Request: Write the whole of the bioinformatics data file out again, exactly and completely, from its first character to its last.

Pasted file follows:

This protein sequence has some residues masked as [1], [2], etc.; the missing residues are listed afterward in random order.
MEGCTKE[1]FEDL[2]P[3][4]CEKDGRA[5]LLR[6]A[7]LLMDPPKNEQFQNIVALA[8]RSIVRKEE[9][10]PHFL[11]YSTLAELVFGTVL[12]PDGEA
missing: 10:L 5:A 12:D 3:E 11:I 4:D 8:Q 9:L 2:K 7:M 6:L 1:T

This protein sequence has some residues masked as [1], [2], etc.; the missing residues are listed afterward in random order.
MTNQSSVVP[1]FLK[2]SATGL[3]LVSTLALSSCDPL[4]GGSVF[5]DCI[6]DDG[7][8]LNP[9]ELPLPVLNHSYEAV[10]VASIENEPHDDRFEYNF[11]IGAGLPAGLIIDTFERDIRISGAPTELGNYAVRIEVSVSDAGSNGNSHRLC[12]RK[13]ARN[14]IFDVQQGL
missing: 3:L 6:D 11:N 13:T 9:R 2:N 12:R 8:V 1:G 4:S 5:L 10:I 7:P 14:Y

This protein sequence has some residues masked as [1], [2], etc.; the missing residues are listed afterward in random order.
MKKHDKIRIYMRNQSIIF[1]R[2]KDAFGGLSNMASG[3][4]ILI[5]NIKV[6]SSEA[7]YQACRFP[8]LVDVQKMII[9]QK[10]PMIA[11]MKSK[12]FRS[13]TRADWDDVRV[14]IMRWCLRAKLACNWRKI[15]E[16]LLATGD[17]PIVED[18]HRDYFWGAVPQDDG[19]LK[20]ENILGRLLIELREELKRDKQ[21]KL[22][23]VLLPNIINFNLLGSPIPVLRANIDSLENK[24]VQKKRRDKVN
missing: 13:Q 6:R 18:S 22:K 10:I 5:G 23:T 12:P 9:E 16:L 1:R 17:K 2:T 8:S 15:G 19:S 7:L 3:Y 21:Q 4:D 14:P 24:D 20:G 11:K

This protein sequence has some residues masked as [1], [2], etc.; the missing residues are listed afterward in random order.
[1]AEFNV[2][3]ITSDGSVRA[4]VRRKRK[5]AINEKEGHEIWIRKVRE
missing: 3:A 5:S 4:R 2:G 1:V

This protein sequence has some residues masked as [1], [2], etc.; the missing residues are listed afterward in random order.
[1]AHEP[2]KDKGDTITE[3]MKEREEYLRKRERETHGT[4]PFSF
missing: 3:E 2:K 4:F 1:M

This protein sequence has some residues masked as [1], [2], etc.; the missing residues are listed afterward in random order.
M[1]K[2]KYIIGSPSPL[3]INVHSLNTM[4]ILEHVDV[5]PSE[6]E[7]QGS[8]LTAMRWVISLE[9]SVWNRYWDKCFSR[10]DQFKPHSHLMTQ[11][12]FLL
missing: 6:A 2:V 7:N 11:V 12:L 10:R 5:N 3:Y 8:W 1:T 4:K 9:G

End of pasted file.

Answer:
This protein sequence has some residues masked as [1], [2], etc.; the missing residues are listed afterward in random order.
MEGCTKE[1]FEDL[2]P[3][4]CEKDGRA[5]LLR[6]A[7]LLMDPPKNEQFQNIVALA[8]RSIVRKEE[9][10]PHFL[11]YSTLAELVFGTVL[12]PDGEA
missing: 10:L 5:A 12:D 3:E 11:I 4:D 8:Q 9:L 2:K 7:M 6:L 1:T

This protein sequence has some residues masked as [1], [2], etc.; the missing residues are listed afterward in random order.
MTNQSSVVP[1]FLK[2]SATGL[3]LVSTLALSSCDPL[4]GGSVF[5]DCI[6]DDG[7][8]LNP[9]ELPLPVLNHSYEAV[10]VASIENEPHDDRFEYNF[11]IGAGLPAGLIIDTFERDIRISGAPTELGNYAVRIEVSVSDAGSNGNSHRLC[12]RK[13]ARN[14]IFDVQQGL
missing: 3:L 6:D 11:N 13:T 9:R 2:N 12:R 8:V 1:G 4:S 5:L 10:I 7:P 14:Y

This protein sequence has some residues masked as [1], [2], etc.; the missing residues are listed afterward in random order.
MKKHDKIRIYMRNQSIIF[1]R[2]KDAFGGLSNMASG[3][4]ILI[5]NIKV[6]SSEA[7]YQACRFP[8]LVDVQKMII[9]QK[10]PMIA[11]MKSK[12]FRS[13]TRADWDDVRV[14]IMRWCLRAKLACNWRKI[15]E[16]LLATGD[17]PIVED[18]HRDYFWGAVPQDDG[19]LK[20]ENILGRLLIELREELKRDKQ[21]KL[22][23]VLLPNIINFNLLGSPIPVLRANIDSLENK[24]VQKKRRDKVN
missing: 13:Q 6:R 18:S 22:K 10:I 5:G 23:T 12:P 9:E 16:L 1:R 17:K 2:T 8:S 15:G 19:S 7:L 3:Y 21:Q 4:D 14:P 24:D 20:G 11:K

This protein sequence has some residues masked as [1], [2], etc.; the missing residues are listed afterward in random order.
[1]AEFNV[2][3]ITSDGSVRA[4]VRRKRK[5]AINEKEGHEIWIRKVRE
missing: 3:A 5:S 4:R 2:G 1:V

This protein sequence has some residues masked as [1], [2], etc.; the missing residues are listed afterward in random order.
[1]AHEP[2]KDKGDTITE[3]MKEREEYLRKRERETHGT[4]PFSF
missing: 3:E 2:K 4:F 1:M

This protein sequence has some residues masked as [1], [2], etc.; the missing residues are listed afterward in random order.
M[1]K[2]KYIIGSPSPL[3]INVHSLNTM[4]ILEHVDV[5]PSE[6]E[7]QGS[8]LTAMRWVISLE[9]SVWNRYWDKCFSR[10]DQFKPHSHLMTQ[11][12]FLL
missing: 6:A 2:V 7:N 11:V 12:L 10:R 5:N 3:Y 8:W 1:T 4:K 9:G